The Hollywood Movie Made in Our House: “The Curve”

Jill and I were digging up the backyard in 2006. We’d just had a brick wall built between us and the neighbor. We unearthed old bottles and clay pot fragments, colorful pieces of glass, and lots of oyster shells It took us weeks of digging. One morning Jill pulled a photo slide from the dirt, then held it to the light. She couldn’t make out the picture but was intrigued by the caption on the slide frame: “Deadman’s Curve. Mt. Royal Enter. August 1997.” Jill did an internet search and discovered that “Deadman’s Curve” was a movie, renamed “The Curve” and filmed in part at John’s Hopkins University, just two blocks away. Might our house been involved?

Because our house had been abandoned when we took it over, we had all of the fraternity’s records in our possession — two grocery boxes of papers. Jill dug through them and not only found mention of the movie but learned that several scenes had been filmed in our house. We ran out and rented the movie!

Directed by Dan Rosen and starring Keri Russell — in a pre-Felicity role — Terry Lillard, Michael Vartan, Randall Batinkoff, and Dana Delaney, it had a pretty good cast.

Here’s what Videohound says about it: “College roomies … learn that student myth is true at their small university. Should a roomie commit suiicide, the survivors receive an automatic 4.0 for the semester. So Tim offs Rand and has Chris help him cover things up. Naturally things don’t work out entirely as expected. Not nearly as clever as it tries to be.” It earned two out of four bones. Jill and I think that’s a pretty generous review. The film went straight to video.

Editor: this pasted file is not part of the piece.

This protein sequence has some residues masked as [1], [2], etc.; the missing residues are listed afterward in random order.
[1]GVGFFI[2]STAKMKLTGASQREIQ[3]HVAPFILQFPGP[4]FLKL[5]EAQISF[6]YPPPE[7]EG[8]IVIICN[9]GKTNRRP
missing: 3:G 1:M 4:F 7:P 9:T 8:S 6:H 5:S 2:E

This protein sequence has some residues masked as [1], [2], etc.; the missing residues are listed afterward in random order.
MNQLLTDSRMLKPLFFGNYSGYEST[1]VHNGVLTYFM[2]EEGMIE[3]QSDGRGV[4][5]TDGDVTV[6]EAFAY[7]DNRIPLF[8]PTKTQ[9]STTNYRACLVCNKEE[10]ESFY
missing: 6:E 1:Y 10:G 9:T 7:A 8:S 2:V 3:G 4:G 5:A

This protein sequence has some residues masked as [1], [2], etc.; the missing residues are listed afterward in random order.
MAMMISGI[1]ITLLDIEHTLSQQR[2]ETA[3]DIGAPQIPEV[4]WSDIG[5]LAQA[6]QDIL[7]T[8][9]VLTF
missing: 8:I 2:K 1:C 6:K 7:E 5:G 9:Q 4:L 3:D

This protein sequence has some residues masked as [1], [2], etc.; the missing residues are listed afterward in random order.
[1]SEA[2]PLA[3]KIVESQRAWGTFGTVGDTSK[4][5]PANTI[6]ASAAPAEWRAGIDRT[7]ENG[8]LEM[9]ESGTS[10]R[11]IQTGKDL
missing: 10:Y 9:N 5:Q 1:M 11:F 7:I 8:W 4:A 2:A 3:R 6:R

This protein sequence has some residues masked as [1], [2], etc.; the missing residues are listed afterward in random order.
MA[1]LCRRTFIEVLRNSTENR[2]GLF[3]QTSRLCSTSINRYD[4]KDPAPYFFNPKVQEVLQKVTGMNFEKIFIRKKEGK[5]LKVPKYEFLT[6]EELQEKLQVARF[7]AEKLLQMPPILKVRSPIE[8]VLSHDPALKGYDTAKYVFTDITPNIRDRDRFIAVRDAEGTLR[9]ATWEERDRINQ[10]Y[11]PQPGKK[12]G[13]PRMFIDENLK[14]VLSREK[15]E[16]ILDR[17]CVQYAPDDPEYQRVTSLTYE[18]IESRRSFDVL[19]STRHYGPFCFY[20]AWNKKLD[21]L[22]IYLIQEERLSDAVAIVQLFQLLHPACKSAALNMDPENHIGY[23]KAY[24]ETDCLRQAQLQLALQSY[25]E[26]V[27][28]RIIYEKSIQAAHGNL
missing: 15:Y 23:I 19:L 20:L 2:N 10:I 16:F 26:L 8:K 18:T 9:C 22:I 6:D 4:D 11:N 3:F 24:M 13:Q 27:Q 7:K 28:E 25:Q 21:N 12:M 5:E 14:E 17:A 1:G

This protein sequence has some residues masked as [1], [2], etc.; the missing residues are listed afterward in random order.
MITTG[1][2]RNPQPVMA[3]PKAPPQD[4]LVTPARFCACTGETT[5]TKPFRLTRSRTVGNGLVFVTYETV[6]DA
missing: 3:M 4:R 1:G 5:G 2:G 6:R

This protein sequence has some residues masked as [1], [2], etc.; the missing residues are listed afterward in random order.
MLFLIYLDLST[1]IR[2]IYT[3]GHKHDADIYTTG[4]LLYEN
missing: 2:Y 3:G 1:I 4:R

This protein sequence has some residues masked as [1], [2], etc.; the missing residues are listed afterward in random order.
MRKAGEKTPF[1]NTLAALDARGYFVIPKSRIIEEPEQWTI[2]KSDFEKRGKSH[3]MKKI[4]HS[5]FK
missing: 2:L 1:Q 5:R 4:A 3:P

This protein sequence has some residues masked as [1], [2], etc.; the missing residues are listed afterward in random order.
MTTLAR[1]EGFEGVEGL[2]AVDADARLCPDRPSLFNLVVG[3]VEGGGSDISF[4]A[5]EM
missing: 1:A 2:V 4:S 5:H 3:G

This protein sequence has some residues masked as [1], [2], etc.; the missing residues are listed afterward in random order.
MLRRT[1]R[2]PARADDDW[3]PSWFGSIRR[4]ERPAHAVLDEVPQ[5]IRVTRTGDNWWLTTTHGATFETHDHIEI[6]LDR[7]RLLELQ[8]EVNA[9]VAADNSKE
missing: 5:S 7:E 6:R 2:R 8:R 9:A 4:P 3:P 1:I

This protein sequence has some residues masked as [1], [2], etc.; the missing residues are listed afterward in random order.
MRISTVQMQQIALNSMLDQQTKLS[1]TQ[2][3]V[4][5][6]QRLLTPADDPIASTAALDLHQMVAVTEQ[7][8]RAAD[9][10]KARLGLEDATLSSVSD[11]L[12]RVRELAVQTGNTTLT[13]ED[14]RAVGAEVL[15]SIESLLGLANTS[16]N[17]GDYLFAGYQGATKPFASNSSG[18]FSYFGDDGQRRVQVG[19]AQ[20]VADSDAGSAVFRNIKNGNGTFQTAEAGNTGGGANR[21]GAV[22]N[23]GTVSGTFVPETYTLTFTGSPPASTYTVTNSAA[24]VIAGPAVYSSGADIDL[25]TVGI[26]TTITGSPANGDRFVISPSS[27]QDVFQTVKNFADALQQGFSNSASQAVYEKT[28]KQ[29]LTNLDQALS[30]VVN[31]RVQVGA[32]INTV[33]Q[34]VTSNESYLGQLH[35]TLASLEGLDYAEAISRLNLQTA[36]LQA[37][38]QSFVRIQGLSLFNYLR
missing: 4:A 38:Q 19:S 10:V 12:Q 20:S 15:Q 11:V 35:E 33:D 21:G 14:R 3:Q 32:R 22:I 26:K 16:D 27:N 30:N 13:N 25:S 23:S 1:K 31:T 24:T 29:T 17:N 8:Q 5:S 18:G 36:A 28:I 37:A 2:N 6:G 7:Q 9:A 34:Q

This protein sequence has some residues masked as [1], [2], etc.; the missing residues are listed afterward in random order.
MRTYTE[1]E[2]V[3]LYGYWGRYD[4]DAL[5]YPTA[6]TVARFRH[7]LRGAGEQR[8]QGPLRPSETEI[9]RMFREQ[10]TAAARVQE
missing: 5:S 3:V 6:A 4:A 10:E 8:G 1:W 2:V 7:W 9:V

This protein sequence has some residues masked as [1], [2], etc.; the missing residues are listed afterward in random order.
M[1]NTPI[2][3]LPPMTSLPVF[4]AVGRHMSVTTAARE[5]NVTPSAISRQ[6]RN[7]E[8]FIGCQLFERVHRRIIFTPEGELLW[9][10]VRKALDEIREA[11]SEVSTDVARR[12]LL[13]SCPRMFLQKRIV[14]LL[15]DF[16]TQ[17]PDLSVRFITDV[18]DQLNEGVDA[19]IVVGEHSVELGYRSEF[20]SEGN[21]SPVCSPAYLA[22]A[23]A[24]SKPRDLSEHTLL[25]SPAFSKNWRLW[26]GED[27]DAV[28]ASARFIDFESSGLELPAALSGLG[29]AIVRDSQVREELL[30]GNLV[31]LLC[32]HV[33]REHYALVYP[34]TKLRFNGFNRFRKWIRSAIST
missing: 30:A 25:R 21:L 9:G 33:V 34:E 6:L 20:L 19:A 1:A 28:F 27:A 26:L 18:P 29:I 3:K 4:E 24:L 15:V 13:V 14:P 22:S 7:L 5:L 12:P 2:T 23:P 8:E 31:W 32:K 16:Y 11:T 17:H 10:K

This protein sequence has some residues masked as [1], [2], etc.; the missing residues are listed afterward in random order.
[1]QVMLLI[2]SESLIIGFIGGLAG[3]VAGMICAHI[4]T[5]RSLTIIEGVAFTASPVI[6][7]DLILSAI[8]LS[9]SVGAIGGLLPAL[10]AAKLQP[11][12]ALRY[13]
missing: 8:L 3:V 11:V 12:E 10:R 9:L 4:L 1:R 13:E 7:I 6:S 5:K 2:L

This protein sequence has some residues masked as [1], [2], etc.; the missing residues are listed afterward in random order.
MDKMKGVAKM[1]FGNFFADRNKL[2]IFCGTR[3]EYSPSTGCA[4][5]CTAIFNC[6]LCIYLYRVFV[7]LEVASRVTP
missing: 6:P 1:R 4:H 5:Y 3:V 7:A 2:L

keri russellAs we watched the movie, we had to wait about half an hour before our house showed up. At first, we didn’t recognize it because the director showed kids entering from the back yard. Entering from the front yard would have been a better shot but the fraternity was already in so much trouble with the neighborhood, they couldn’t afford to draw attention to this bit of fun.

Our house acted as the story’s animal house–no suprise–and featured several shots and 3 distinct scenes, the largest of which was a round of “beer hunter,” a drinking game that parodies the Russian roulette scene from “Deer Hunter.”

Our house looked in bad shape. Like an old house that a fraternity had driven into the ground. Again, no suprise. This was just one year before the boys abandoned the place. The extras in the party scene were, without question, the boys who lived in the house. Both the drinking game and the ensuing argument and fight take place in the our dining room.

There must have been about 70 people in the shot. Most of the shots in the first part of the trailer are in our house. If you pause it, you can see many distinct details. Notice, for starters, how the woodwork is painted. Take a look at the walls. See the fraternity’s bold blue isignia? That was just one of many outsized paintings they’d left for us.

Here’s the trailer:

Another synopsis: Dan Rosen directed this thriller, filmed in and around Baltimore, based on the college urban legend that you get a cool 4.0 semester grade if your roommate commits suicide. Roommates Rand (Randall Batinkoff), manipulative Tim (Matthew Lillard), and good-guy Chris (Michael Vartan) are seniors at a university where this legend is legit.

Since Rand mistreats his pregnant girlfriend Natalie (Tamara Craig Thomas), he’s the obvious choice. Tim gets Cliff to assist in Rand’s “suicidal” leap from a cliff — but with that foul deed done, Tim points the police in Chris’s direction and then seduces Chris’ girlfriend Emma (Keri Russell).

After Natalie really does commit suicide, students, cops, and the campus psychiatrist (Dana Delaney) begin to ask probing questions. Track tunes include The Cure, Suzanne Vega, Joy Division, and The Smiths. Shown at the 1998 Sundance Film Festival. ~ Bhob Stewart, All Movie Guide